THE LAST CLASSICIST
March 26, while what celebutant was going in or out of rehab was being reported in the media, perhaps the greatest translator of ancient classics passed away.
Translating is an art unto itself, the best translators being a sort of unsung heroes of literature. When done right, the translator's ego is completely suppressed and the work made readable without the original authors voice being obscured. Robert Fagles (1933-2008) had this most tricky art down pat.
The casual reader is turned off to reading the ancient classics by having been force fed some during the course of their scholastic career. Usually the initial turn off occurs, when not the teacher's fault then that of a bad translation; overly dry or ornate prose being the typical culprit.
James Joyce (1882-1941) said Homer's Ulysses was literature's first "real man." In this he was referring not in any he-man sense but in a complexity of motives and behavior. Ulysses, although the "hero" of Homer's two epics The Odyssey and The Iliad did not always act heroic, he could have ego, manipulate.
In reading Robert Fagles translations the appeal is immediate, the man comes through warts and all and is all the more compelling in this dualistic complexity.
There were and are other good translators of the ancient classics out there, but none could quite do it like him. All of Robert Fagles' translations posses a certain degree of immediacy, the here and now. Yet there is never any, overly, vernacular slip of the tongue. I am all for making the classics a living thing free of museum dust but I do not believe translating is the place to put one's politics or to change the intent of the original author. Ancient wars for current ones, Shakespeare set in the Jazz Age, Mozart's Marriage of Figaro occurring on a cruise ship are completely superfluous. I think part of the work's power is derived from catching a brief glimpse of the artist's age. Briefly let me see the destruction witnessed at the gates of Troy, the beauty of Calypso as she seduces, the scent of leather and flint as men clash in battle. With his translations they were highly readable without gimmick of temporal displacement and perhaps most important of all with out causing any emotional detachment.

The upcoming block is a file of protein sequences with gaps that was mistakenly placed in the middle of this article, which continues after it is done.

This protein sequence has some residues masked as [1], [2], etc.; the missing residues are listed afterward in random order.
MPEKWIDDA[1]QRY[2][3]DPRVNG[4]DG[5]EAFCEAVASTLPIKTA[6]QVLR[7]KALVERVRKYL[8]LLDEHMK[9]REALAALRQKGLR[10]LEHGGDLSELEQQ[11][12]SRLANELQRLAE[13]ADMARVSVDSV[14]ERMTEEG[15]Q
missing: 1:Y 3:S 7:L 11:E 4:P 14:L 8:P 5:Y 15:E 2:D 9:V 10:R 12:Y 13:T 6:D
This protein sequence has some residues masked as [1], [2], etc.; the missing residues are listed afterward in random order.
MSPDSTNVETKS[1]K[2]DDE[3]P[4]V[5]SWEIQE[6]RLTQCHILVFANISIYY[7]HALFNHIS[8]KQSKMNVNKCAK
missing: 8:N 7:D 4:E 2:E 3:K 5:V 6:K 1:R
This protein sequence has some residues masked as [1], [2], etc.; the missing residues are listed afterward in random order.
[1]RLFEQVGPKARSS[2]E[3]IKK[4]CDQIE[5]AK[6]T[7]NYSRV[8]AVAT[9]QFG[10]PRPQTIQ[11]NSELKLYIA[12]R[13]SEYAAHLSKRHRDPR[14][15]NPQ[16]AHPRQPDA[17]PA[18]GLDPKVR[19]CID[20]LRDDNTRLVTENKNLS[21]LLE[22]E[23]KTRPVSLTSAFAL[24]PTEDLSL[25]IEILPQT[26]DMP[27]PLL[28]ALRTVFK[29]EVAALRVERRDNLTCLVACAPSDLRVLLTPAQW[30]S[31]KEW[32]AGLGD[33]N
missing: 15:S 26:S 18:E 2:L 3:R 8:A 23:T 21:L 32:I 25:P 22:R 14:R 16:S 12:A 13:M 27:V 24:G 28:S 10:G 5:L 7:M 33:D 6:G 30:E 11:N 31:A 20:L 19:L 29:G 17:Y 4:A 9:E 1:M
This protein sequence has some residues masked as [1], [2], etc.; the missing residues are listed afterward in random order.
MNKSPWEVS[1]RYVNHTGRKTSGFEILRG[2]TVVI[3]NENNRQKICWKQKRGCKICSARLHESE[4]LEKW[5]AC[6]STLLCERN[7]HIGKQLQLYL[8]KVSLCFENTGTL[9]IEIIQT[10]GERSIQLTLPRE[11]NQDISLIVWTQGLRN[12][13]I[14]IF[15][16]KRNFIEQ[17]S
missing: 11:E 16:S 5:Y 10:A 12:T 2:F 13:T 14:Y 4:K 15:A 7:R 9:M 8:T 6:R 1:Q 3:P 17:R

Robert Fagles' use of rhythm was also an important aspect of what so distinguished him. He did not always go for the obvious rhyme schemes one expects after a few bad experiences with the ancient classics. His Aeneid, which took him ten years to complete and was his final work, is all told in the present tense as opposed to the typical past tense.
It has been put forth that Homer's two epics were lyrical poems professional story tellers would sing as an entertainment. Each character is always introduced with the same epitaphs. Some characters depending upon what part of the narrative they are in have several epitaphs. During some points when Ulysses is at his least heroic he is introduced with "the man of many schemes..." Aside from making it easier for the reciter to remember, it serves as a sort of short hand prologue to what they are doing or desire. As done by Robert Fagles this device serves to lend an air of motion to the overall feel of the stories and also serves to give the casual reader a better understanding of the characters and their world.
As much as the classics may seem irrelevant to some, within these stories are to be found sex, death, appetite. All that which we fear and pursue even still.
* first line of Robert Fagles translation of Aeneid. Traditionally it had been - "Of Arms and a man I sing..."
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